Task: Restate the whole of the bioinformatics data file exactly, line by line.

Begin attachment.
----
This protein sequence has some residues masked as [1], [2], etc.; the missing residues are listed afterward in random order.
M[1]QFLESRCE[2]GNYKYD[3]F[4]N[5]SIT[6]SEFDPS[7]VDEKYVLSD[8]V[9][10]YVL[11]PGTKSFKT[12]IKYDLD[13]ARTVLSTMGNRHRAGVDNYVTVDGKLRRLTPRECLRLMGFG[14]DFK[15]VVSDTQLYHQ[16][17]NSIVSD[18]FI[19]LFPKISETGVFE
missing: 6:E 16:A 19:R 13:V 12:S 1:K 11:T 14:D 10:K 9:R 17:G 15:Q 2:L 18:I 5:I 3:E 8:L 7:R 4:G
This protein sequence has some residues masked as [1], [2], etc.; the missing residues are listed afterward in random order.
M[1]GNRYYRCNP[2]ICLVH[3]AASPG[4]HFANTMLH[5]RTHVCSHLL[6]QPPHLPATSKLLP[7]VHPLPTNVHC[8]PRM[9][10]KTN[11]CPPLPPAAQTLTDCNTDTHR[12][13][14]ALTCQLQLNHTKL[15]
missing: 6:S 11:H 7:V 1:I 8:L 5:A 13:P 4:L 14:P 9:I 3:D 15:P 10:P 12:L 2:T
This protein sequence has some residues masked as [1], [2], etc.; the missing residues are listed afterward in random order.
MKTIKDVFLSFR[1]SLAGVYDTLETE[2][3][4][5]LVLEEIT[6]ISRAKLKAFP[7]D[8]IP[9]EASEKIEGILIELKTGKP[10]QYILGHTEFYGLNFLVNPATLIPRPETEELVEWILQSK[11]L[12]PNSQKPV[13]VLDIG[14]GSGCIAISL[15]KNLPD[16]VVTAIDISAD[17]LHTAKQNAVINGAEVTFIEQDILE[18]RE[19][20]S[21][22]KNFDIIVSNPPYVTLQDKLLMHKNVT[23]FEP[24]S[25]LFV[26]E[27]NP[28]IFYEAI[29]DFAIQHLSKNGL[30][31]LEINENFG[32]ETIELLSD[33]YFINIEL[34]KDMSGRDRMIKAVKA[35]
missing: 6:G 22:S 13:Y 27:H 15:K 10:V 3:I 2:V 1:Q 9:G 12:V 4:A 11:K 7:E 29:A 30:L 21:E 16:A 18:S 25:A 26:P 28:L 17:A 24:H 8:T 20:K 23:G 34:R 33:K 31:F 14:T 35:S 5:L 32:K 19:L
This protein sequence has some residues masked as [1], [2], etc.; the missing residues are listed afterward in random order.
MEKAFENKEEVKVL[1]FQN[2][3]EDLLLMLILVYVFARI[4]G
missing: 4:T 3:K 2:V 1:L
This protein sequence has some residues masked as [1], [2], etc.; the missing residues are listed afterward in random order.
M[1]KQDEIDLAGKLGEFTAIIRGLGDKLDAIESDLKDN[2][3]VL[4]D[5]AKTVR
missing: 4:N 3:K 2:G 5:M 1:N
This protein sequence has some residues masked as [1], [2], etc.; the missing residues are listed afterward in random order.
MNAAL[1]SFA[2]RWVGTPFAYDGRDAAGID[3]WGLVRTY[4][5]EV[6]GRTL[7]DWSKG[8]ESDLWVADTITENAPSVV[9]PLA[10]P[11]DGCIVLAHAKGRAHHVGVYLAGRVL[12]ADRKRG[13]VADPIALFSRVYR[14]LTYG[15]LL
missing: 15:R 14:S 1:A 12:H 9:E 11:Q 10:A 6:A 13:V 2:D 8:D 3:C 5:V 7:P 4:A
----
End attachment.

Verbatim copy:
This protein sequence has some residues masked as [1], [2], etc.; the missing residues are listed afterward in random order.
M[1]QFLESRCE[2]GNYKYD[3]F[4]N[5]SIT[6]SEFDPS[7]VDEKYVLSD[8]V[9][10]YVL[11]PGTKSFKT[12]IKYDLD[13]ARTVLSTMGNRHRAGVDNYVTVDGKLRRLTPRECLRLMGFG[14]DFK[15]VVSDTQLYHQ[16][17]NSIVSD[18]FI[19]LFPKISETGVFE
missing: 6:E 16:A 19:R 13:V 12:S 1:K 11:T 14:D 10:K 9:R 17:G 15:Q 2:L 18:I 5:I 3:E 8:L 7:R 4:G
This protein sequence has some residues masked as [1], [2], etc.; the missing residues are listed afterward in random order.
M[1]GNRYYRCNP[2]ICLVH[3]AASPG[4]HFANTMLH[5]RTHVCSHLL[6]QPPHLPATSKLLP[7]VHPLPTNVHC[8]PRM[9][10]KTN[11]CPPLPPAAQTLTDCNTDTHR[12][13][14]ALTCQLQLNHTKL[15]
missing: 6:S 11:H 7:V 1:I 8:L 5:A 13:P 4:L 14:P 9:I 3:D 15:P 10:P 12:L 2:T
This protein sequence has some residues masked as [1], [2], etc.; the missing residues are listed afterward in random order.
MKTIKDVFLSFR[1]SLAGVYDTLETE[2][3][4][5]LVLEEIT[6]ISRAKLKAFP[7]D[8]IP[9]EASEKIEGILIELKTGKP[10]QYILGHTEFYGLNFLVNPATLIPRPETEELVEWILQSK[11]L[12]PNSQKPV[13]VLDIG[14]GSGCIAISL[15]KNLPD[16]VVTAIDISAD[17]LHTAKQNAVINGAEVTFIEQDILE[18]RE[19][20]S[21][22]KNFDIIVSNPPYVTLQDKLLMHKNVT[23]FEP[24]S[25]LFV[26]E[27]NP[28]IFYEAI[29]DFAIQHLSKNGL[30][31]LEINENFG[32]ETIELLSD[33]YFINIEL[34]KDMSGRDRMIKAVKA[35]
missing: 6:G 22:S 13:Y 27:H 15:K 10:V 3:I 2:V 1:Q 9:G 12:V 4:A 11:K 7:E 29:A 30:L 21:E 16:A 18:S 25:A 26:P 28:L 17:A 24:H 8:T 20:K 23:G 34:R 33:K 31:F 14:T 35:S 5:L 32:K 19:L
This protein sequence has some residues masked as [1], [2], etc.; the missing residues are listed afterward in random order.
MEKAFENKEEVKVL[1]FQN[2][3]EDLLLMLILVYVFARI[4]G
missing: 4:T 3:K 2:V 1:L
This protein sequence has some residues masked as [1], [2], etc.; the missing residues are listed afterward in random order.
M[1]KQDEIDLAGKLGEFTAIIRGLGDKLDAIESDLKDN[2][3]VL[4]D[5]AKTVR
missing: 4:N 3:K 2:G 5:M 1:N
This protein sequence has some residues masked as [1], [2], etc.; the missing residues are listed afterward in random order.
MNAAL[1]SFA[2]RWVGTPFAYDGRDAAGID[3]WGLVRTY[4][5]EV[6]GRTL[7]DWSKG[8]ESDLWVADTITENAPSVV[9]PLA[10]P[11]DGCIVLAHAKGRAHHVGVYLAGRVL[12]ADRKRG[13]VADPIALFSRVYR[14]LTYG[15]LL
missing: 15:R 14:S 1:A 12:H 9:E 11:Q 10:A 6:A 13:V 2:D 8:D 3:C 5:V 7:P 4:A